Malaysia’s prime minister vowed he would not quit over a $700-million financial scandal, and accused protesters of showing “poor national spirit” by holding a massive rally to demand his resignation on the eve of the country’s National Day on Monday.
After a weekend of demonstrations, the government took back the streets of Kuala Lumpur, with Prime Minister Najib Razak and his Cabinet ministers attending a gala parade involving 13,000 people. They watched jets whizz by above the landmark Independence Square, which over the weekend was surrounded by tens of thousands of protesters.
In his National Day speech late Sunday, Najib slammed protesters for showing a “shallow mind and poor national spirit.” He said the protests can disrupt public order and were not the right way to show unhappiness in a democratic country.
Najib said Malaysia was not a failed state and slammed protesters for tarnishing the country’s image. He vowed not to bow to pressure.
“Once the sails have been set, once the anchor has been raised, the captain and his crew would never change course,” he said.
Police sealed off the square over the weekend. Large crowds of protesters in yellow shirts of the Bersih movement — a coalition for clean and fair elections — camped overnight around the square, even after authorities blocked the organizer’s website and banned yellow attire and the group’s logo.
The rally ended peacefully after protesters ushered in the country’s 58th National Day at midnight Sunday amid tight security.
Police estimated the crowd size at 35,000, but Bersih says it swelled to 300,000 on Sunday from 200,000 on Saturday.
“What is 20,000?” Najib said, downplaying even the police number. “We can gather hundreds of thousands,” he said in a speech in a rural area in a northern state earlier Sunday. “The rest of the Malaysian population is with the government,” he was quoted as saying by the local media.
Former Prime Minister Mahathir Mohamad, who has been spearheading calls for Najib’s resignation, added momentum to the rally when he turned up at the rally with his wife on both days.
Mahathir, who clamped down on dissent during his 22-year rule, said people power was needed to remove Najib and return the rule of law. He stepped down in 2003 but remained influential.
Najib has been fighting for political survival after leaked documents in July showed he received some $700 million in his private accounts from entities linked to indebted state fund 1MDB. He later said the money was a donation from the Middle East and fired his critical deputy, four other Cabinet members and the attorney general investigating him.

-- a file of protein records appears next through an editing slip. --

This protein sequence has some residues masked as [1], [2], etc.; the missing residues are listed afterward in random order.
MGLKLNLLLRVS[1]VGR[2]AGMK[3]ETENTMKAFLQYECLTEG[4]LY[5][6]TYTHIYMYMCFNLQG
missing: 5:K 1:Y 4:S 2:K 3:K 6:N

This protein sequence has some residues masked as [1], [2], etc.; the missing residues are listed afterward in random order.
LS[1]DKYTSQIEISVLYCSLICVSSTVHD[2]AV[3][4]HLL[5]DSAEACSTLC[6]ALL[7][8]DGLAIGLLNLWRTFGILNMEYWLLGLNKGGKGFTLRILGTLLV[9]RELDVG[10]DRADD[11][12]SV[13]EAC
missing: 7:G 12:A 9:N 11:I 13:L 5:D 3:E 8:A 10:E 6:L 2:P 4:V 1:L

Many of the protesters, such as Azrul Khalib, slept on the street.
“This is a watershed moment. Malaysians are united in their anger at the mismanagement of this country. We are saying loudly that there should be a change in the leadership,” said Azrul.
He said he was aware that the rally will not bring change overnight, but he still participated because he wanted to be “part of efforts to build a new Malaysia.”
Some used colored chalk to scrawl their demands on the street, writing slogans such as, “We want change,” and “We want clean and fair (elections).”
Two previous Bersih rallies, in 2011 and 2012, were dispersed by police using tear gas and water cannons.
Analysts said the rally attracted a largely urban crowd with a smaller participation of ethnic Malays, which could be the reason why the Najib government allowed it to go on.
A nation of 30 million, Malaysia is predominantly Malay Muslim, who form the core of the ruling party’s support. The country also has significant Chinese and Indian minorities who have become increasingly vocal in their opposition to the government recent years.
Malaysia’s ambitions to rise from a middle income to a developed nation this decade have been stymied by slow-paced reforms and Najib’s increasing authoritarianism.
Still, the government feels “safe because it has not really affected the rural Malay segment, their bedrock support,” said political analyst Ibrahim Suffian. However, he said this doesn’t mean that rural Malays are happy with the government, as many are upset with the plunging currency and economic slowdown.
Support for Najib’s National Front has eroded in the last two general elections. It won in 2013, but lost the popular vote for the first time to an opposition alliance.
Concerns over the political scandal partly contributed to the Malaysian currency plunging to a 17-year low earlier this month.
In his speech, Najib rejected fears that the economy is crumbling. “We are stable, with strong fundamentals and will continue to survive and remain competitive,” he said.
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